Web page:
Most barramundi sold in Australia are imported from Asia. Dan has become an advocate for country-of-origin labelling. “In Australia, we don’t do a great job of labelling our fish,” he says. “Ninety per cent of Australians think they’re eating Australian barramundi, despite the majority of barramundi that is consumed domestically actually being imported. We’re doing what we can to change that.”
Northern Australia Infrastructure Facility
The Northern Australia Infrastructure Facility (NAIF) is a $5b lending facility that stimulates investment in northern infrastructure projects. It was established by the Abbott government in 2015.
To date, $1.93b has been committed in investment decisions and conditional approvals for 17 projects, which are forecast to create more than 4600 jobs and return $4.6b in public benefit.
In 2019, NAIF approved $300m for Darwin Harbour’s Shiplift expansion project, and $150m (conditionally) towards expansion of Charles Darwin University.
A number of family members are small shareholders in the company while Dan and Bob are directors. They’ve recently been through a process of ensuring their structures and governance are suited for future growth, taking advice from former NT Auditor-General Iain Summers. Tarun is doing the AICD Company Directors Course in Darwin later in April. “It’s about having the appropriate governance level for where you are — and not too far ahead of where you want to be in the future. It’s like training wheels,” says Dan, adding they will probably move towards a more formal board. “As we get bigger, we have to have different structures in place. Public perceptions also change — from being a battler to being aware of having a social licence.”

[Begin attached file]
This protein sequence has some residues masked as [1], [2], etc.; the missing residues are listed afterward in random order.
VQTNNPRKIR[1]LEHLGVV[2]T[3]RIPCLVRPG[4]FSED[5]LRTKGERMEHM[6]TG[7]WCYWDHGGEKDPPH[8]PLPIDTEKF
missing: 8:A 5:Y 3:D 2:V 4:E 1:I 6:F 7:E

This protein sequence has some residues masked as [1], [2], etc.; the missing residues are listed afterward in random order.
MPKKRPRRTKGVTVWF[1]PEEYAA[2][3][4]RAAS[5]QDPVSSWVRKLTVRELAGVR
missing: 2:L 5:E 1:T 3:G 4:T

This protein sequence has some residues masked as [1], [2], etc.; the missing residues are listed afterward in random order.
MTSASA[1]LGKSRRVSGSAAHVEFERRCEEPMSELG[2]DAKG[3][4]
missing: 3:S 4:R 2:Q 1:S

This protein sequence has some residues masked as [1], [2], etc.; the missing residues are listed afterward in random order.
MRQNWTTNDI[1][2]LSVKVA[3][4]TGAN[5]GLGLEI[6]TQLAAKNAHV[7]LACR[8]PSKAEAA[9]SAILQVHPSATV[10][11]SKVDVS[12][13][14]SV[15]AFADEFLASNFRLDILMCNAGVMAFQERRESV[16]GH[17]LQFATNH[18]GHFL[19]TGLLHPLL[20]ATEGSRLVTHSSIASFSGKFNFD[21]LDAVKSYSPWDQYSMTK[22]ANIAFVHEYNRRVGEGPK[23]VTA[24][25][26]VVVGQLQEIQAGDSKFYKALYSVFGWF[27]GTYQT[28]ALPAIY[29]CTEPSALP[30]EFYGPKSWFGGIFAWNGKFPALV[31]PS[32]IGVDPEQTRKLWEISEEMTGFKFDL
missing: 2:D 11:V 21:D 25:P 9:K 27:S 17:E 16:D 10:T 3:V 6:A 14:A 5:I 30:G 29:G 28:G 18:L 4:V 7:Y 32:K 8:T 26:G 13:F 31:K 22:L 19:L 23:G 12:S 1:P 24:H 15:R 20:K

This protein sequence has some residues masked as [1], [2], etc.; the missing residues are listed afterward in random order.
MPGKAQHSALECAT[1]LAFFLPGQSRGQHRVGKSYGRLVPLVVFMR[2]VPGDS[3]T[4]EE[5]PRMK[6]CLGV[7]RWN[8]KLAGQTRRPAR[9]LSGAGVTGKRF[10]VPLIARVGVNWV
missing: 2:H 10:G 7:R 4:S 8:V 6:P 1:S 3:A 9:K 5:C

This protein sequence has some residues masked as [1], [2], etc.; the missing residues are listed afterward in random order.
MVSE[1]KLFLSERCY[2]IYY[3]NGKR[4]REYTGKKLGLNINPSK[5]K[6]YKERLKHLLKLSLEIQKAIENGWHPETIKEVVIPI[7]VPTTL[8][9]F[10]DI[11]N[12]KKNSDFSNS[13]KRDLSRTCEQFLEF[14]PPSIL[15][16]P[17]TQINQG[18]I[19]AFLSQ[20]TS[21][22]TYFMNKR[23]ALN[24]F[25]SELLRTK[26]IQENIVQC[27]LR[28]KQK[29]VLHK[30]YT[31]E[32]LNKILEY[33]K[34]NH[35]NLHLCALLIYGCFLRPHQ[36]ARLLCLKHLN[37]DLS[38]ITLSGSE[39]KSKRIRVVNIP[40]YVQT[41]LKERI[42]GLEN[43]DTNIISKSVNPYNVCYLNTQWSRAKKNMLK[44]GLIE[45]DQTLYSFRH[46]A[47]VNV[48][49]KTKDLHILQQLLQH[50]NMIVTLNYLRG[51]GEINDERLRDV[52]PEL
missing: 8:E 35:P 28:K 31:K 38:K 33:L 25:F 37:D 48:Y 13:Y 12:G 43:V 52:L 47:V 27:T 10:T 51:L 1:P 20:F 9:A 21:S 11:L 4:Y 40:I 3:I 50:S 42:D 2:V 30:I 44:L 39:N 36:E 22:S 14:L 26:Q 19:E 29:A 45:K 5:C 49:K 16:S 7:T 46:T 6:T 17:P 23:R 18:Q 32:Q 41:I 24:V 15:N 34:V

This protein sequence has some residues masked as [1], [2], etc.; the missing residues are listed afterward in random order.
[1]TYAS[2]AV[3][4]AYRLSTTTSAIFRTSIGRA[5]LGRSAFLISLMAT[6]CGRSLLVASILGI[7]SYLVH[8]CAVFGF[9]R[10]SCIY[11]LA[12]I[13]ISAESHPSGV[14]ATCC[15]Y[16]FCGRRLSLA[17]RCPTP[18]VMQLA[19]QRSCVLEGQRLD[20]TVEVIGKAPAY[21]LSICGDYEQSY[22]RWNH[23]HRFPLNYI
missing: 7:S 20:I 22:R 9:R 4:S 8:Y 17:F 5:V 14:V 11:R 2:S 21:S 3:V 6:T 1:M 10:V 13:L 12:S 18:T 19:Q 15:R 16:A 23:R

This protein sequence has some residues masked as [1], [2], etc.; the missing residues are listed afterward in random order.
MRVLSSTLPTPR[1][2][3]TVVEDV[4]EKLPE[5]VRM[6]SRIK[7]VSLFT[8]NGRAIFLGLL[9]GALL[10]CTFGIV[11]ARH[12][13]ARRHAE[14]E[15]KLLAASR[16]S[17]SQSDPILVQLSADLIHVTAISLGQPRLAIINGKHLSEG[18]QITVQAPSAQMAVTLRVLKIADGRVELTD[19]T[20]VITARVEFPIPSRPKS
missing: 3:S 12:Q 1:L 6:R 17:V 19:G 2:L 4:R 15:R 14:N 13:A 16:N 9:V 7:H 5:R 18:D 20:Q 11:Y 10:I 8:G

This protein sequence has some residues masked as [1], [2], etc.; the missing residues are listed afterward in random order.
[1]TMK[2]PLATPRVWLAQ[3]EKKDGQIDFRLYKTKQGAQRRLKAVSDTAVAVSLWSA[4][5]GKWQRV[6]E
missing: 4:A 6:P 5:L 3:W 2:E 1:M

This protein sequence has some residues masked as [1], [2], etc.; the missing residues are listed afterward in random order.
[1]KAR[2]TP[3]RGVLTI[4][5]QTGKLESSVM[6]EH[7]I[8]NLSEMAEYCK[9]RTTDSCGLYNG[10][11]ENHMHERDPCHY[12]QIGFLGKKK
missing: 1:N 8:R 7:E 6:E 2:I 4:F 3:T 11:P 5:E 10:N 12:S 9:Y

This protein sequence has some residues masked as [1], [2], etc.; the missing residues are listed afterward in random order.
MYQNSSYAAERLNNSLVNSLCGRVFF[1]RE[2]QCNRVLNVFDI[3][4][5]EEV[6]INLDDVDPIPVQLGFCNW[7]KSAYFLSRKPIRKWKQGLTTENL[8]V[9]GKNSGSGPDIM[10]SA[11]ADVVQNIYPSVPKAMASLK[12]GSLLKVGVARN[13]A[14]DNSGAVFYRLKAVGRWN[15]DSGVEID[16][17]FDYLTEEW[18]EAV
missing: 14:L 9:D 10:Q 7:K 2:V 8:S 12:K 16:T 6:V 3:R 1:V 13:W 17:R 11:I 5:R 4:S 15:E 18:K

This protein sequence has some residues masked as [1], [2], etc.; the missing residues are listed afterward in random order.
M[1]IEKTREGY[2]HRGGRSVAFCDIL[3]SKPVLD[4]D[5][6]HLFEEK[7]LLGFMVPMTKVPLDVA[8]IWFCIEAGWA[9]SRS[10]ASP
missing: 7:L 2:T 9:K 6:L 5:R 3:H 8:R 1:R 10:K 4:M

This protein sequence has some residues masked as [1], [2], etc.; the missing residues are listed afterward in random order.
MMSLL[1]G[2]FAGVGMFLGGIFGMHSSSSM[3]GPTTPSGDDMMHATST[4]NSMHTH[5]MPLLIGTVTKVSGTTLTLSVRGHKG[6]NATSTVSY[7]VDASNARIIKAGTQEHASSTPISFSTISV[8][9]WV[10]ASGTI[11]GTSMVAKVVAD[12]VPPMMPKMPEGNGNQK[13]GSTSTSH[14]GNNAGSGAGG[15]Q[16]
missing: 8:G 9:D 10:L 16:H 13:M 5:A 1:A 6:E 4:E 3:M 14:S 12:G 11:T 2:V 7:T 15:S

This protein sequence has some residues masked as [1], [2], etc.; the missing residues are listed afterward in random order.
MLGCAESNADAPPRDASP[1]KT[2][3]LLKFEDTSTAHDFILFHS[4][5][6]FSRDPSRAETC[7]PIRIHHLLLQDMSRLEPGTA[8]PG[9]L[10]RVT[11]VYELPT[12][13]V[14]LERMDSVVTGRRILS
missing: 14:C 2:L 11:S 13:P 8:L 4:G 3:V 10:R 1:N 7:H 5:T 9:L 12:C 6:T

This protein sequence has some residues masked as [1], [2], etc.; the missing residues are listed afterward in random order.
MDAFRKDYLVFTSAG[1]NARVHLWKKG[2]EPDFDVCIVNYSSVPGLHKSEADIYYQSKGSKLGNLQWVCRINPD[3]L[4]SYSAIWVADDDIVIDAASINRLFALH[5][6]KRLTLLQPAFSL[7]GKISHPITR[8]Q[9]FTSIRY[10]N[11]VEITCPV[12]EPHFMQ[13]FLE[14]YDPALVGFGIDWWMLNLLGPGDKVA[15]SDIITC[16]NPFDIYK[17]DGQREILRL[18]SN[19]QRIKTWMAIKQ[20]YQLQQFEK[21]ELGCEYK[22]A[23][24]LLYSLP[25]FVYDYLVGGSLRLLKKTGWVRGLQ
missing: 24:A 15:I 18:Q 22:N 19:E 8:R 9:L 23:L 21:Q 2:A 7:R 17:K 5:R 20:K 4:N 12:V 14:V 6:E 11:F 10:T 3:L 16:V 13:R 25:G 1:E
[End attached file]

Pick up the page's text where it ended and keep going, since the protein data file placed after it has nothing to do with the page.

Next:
The NAIF loan has enabled Bob and Dan to keep Humpty Doo Barramundi Farm in the family — without the need for private equity or foreign investment. “Historically, we haven’t been able to borrow money for any price — the industry was viewed as too risky,” he says.
Now the dream of being a world-leading farmed barra producer is gaining credibility and momentum. The company has participated in ANZ Business Growth Program at the Australian Centre for Business Growth, University of South Australia, delivered by Dr Jana Matthews, ANZ chair in business growth at UniSA.
“Our purpose is to produce beautiful barramundi while showing care for our community, our people, our environment and our partners,” says Dan.